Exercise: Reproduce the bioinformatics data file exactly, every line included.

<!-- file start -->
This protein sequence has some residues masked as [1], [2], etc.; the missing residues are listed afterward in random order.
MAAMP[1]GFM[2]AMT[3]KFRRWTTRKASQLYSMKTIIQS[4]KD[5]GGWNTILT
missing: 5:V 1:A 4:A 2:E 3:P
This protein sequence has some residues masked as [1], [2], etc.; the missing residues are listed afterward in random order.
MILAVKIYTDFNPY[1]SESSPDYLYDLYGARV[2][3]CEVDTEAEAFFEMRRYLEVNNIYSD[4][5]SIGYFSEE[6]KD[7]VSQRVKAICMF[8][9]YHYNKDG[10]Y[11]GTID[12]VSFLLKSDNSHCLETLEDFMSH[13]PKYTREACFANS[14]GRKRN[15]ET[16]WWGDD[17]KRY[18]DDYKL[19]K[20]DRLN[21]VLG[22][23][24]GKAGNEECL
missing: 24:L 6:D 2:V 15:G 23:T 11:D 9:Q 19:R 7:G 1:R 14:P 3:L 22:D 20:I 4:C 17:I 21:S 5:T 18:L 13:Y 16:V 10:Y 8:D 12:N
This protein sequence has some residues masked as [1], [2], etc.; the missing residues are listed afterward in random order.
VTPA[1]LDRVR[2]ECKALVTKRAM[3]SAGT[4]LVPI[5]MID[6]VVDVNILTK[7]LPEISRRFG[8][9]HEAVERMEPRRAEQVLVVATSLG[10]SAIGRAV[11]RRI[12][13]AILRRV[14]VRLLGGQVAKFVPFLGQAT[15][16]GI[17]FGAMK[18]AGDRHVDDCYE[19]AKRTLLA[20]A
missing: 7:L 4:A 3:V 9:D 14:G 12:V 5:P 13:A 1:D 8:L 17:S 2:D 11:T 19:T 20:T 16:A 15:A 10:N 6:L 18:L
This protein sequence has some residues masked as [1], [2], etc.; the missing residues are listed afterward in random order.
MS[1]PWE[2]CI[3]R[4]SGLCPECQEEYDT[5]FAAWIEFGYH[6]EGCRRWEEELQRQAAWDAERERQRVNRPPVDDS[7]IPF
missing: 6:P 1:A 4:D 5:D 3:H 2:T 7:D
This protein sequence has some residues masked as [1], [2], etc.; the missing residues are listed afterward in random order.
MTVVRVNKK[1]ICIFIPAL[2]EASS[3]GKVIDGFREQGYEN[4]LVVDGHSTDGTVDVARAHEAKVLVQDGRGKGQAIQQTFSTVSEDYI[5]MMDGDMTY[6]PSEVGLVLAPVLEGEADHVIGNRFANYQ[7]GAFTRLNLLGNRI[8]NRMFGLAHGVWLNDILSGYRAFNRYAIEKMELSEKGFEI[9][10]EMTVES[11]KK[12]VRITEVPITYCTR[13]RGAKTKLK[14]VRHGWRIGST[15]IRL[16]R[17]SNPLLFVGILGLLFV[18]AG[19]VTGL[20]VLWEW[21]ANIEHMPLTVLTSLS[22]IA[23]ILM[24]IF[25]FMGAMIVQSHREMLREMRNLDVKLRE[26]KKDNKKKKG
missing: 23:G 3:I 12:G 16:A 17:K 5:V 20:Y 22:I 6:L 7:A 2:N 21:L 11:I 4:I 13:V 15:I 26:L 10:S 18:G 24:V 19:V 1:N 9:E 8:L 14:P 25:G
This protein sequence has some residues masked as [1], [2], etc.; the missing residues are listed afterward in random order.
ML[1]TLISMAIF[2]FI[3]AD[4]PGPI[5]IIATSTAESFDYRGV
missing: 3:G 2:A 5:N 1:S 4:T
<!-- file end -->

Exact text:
This protein sequence has some residues masked as [1], [2], etc.; the missing residues are listed afterward in random order.
MAAMP[1]GFM[2]AMT[3]KFRRWTTRKASQLYSMKTIIQS[4]KD[5]GGWNTILT
missing: 5:V 1:A 4:A 2:E 3:P
This protein sequence has some residues masked as [1], [2], etc.; the missing residues are listed afterward in random order.
MILAVKIYTDFNPY[1]SESSPDYLYDLYGARV[2][3]CEVDTEAEAFFEMRRYLEVNNIYSD[4][5]SIGYFSEE[6]KD[7]VSQRVKAICMF[8][9]YHYNKDG[10]Y[11]GTID[12]VSFLLKSDNSHCLETLEDFMSH[13]PKYTREACFANS[14]GRKRN[15]ET[16]WWGDD[17]KRY[18]DDYKL[19]K[20]DRLN[21]VLG[22][23][24]GKAGNEECL
missing: 24:L 6:D 2:V 15:G 23:T 11:D 9:Q 19:R 7:G 1:R 14:P 3:L 22:D 20:I 4:C 17:I 21:S 5:T 18:L 13:Y 16:V 10:Y 8:D 12:N
This protein sequence has some residues masked as [1], [2], etc.; the missing residues are listed afterward in random order.
VTPA[1]LDRVR[2]ECKALVTKRAM[3]SAGT[4]LVPI[5]MID[6]VVDVNILTK[7]LPEISRRFG[8][9]HEAVERMEPRRAEQVLVVATSLG[10]SAIGRAV[11]RRI[12][13]AILRRV[14]VRLLGGQVAKFVPFLGQAT[15][16]GI[17]FGAMK[18]AGDRHVDDCYE[19]AKRTLLA[20]A
missing: 7:L 4:A 3:V 9:D 14:G 12:V 5:P 13:A 1:D 8:L 17:S 2:D 11:T 19:T 20:T 16:A 15:A 10:N 6:L 18:L
This protein sequence has some residues masked as [1], [2], etc.; the missing residues are listed afterward in random order.
MS[1]PWE[2]CI[3]R[4]SGLCPECQEEYDT[5]FAAWIEFGYH[6]EGCRRWEEELQRQAAWDAERERQRVNRPPVDDS[7]IPF
missing: 6:P 1:A 4:D 5:D 3:H 2:T 7:D
This protein sequence has some residues masked as [1], [2], etc.; the missing residues are listed afterward in random order.
MTVVRVNKK[1]ICIFIPAL[2]EASS[3]GKVIDGFREQGYEN[4]LVVDGHSTDGTVDVARAHEAKVLVQDGRGKGQAIQQTFSTVSEDYI[5]MMDGDMTY[6]PSEVGLVLAPVLEGEADHVIGNRFANYQ[7]GAFTRLNLLGNRI[8]NRMFGLAHGVWLNDILSGYRAFNRYAIEKMELSEKGFEI[9][10]EMTVES[11]KK[12]VRITEVPITYCTR[13]RGAKTKLK[14]VRHGWRIGST[15]IRL[16]R[17]SNPLLFVGILGLLFV[18]AG[19]VTGL[20]VLWEW[21]ANIEHMPLTVLTSLS[22]IA[23]ILM[24]IF[25]FMGAMIVQSHREMLREMRNLDVKLRE[26]KKDNKKKKG
missing: 23:G 3:I 12:G 16:A 17:K 5:V 20:Y 22:I 6:L 7:A 2:N 21:L 11:I 4:I 13:V 15:I 26:L 10:S 18:G 24:V 19:V 1:N 9:E 8:L 14:P 25:G
This protein sequence has some residues masked as [1], [2], etc.; the missing residues are listed afterward in random order.
ML[1]TLISMAIF[2]FI[3]AD[4]PGPI[5]IIATSTAESFDYRGV
missing: 3:G 2:A 5:N 1:S 4:T